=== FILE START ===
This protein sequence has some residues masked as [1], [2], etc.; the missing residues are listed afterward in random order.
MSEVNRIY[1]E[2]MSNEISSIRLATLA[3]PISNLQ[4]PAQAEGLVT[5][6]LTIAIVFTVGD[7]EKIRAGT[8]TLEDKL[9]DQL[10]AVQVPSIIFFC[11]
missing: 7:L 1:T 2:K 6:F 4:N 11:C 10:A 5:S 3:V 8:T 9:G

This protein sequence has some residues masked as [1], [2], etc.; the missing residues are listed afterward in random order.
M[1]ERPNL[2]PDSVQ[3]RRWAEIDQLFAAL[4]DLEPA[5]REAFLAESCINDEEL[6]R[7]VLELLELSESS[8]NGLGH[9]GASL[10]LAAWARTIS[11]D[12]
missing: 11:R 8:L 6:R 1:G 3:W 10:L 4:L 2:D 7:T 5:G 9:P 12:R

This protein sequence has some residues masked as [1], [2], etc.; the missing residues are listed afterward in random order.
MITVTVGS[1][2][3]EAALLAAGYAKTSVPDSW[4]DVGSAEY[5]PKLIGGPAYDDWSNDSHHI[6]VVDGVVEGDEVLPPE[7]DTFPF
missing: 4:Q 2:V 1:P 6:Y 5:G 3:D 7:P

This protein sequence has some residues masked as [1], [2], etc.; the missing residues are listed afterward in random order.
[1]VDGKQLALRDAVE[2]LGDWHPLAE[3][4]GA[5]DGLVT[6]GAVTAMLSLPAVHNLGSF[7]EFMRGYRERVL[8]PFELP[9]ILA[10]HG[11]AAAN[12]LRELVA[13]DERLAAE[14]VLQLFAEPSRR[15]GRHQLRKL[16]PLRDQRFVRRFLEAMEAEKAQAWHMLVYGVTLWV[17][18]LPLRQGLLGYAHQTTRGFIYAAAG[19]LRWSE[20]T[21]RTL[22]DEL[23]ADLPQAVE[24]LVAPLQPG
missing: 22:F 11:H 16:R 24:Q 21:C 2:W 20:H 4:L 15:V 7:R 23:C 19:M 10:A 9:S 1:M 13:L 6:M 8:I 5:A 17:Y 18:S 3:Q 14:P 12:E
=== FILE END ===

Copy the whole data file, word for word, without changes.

This protein sequence has some residues masked as [1], [2], etc.; the missing residues are listed afterward in random order.
MSEVNRIY[1]E[2]MSNEISSIRLATLA[3]PISNLQ[4]PAQAEGLVT[5][6]LTIAIVFTVGD[7]EKIRAGT[8]TLEDKL[9]DQL[10]AVQVPSIIFFC[11]
missing: 7:L 1:T 2:K 6:F 4:N 11:C 10:A 5:S 3:V 8:T 9:G

This protein sequence has some residues masked as [1], [2], etc.; the missing residues are listed afterward in random order.
M[1]ERPNL[2]PDSVQ[3]RRWAEIDQLFAAL[4]DLEPA[5]REAFLAESCINDEEL[6]R[7]VLELLELSESS[8]NGLGH[9]GASL[10]LAAWARTIS[11]D[12]
missing: 11:R 8:L 6:R 1:G 3:W 10:L 4:L 2:D 7:T 5:G 9:P 12:R

This protein sequence has some residues masked as [1], [2], etc.; the missing residues are listed afterward in random order.
MITVTVGS[1][2][3]EAALLAAGYAKTSVPDSW[4]DVGSAEY[5]PKLIGGPAYDDWSNDSHHI[6]VVDGVVEGDEVLPPE[7]DTFPF
missing: 4:Q 2:V 1:P 6:Y 5:G 3:D 7:P

This protein sequence has some residues masked as [1], [2], etc.; the missing residues are listed afterward in random order.
[1]VDGKQLALRDAVE[2]LGDWHPLAE[3][4]GA[5]DGLVT[6]GAVTAMLSLPAVHNLGSF[7]EFMRGYRERVL[8]PFELP[9]ILA[10]HG[11]AAAN[12]LRELVA[13]DERLAAE[14]VLQLFAEPSRR[15]GRHQLRKL[16]PLRDQRFVRRFLEAMEAEKAQAWHMLVYGVTLWV[17][18]LPLRQGLLGYAHQTTRGFIYAAAG[19]LRWSE[20]T[21]RTL[22]DEL[23]ADLPQAVE[24]LVAPLQPG
missing: 22:F 11:H 16:R 24:Q 21:C 2:W 20:H 4:L 15:V 7:R 23:C 19:M 10:A 9:S 1:M 13:L 6:M 8:I 5:A 17:Y 18:S 3:Q 14:P 12:E